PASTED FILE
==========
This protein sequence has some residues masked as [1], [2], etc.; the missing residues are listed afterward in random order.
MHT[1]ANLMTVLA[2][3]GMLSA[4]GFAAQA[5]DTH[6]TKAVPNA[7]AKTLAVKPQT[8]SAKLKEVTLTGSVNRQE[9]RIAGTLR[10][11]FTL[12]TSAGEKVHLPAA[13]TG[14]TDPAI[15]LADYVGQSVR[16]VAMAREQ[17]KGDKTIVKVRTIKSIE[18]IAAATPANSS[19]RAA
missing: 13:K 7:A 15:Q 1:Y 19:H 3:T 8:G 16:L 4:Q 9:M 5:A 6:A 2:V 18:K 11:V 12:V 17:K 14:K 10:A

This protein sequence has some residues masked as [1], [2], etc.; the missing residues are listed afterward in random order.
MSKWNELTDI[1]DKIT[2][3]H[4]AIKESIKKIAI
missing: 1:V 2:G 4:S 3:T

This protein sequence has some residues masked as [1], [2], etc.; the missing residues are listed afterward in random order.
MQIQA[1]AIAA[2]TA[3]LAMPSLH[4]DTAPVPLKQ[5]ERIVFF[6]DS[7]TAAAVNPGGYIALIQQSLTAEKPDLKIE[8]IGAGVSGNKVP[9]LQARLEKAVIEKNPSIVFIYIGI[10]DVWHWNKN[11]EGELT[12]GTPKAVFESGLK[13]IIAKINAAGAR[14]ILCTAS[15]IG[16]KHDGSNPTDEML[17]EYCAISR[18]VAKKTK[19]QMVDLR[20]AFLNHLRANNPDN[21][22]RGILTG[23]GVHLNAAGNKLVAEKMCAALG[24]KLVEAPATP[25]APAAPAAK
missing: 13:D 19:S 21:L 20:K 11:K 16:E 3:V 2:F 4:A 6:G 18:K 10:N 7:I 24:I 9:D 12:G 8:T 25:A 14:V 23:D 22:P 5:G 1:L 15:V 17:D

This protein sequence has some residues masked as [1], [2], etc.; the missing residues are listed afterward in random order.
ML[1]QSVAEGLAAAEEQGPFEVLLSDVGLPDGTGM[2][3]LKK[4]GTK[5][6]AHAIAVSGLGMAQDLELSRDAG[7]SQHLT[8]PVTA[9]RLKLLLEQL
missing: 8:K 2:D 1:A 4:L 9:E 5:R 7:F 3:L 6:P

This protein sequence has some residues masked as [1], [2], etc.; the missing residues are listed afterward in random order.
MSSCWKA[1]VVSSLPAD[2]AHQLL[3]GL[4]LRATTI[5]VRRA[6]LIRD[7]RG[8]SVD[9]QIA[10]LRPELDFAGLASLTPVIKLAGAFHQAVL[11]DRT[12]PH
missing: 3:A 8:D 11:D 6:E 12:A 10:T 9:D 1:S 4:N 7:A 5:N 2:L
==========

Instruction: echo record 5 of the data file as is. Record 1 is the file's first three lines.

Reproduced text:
This protein sequence has some residues masked as [1], [2], etc.; the missing residues are listed afterward in random order.
MSSCWKA[1]VVSSLPAD[2]AHQLL[3]GL[4]LRATTI[5]VRRA[6]LIRD[7]RG[8]SVD[9]QIA[10]LRPELDFAGLASLTPVIKLAGAFHQAVL[11]DRT[12]PH
missing: 3:A 8:D 11:D 6:E 12:A 10:T 9:D 1:S 4:N 7:A 5:N 2:L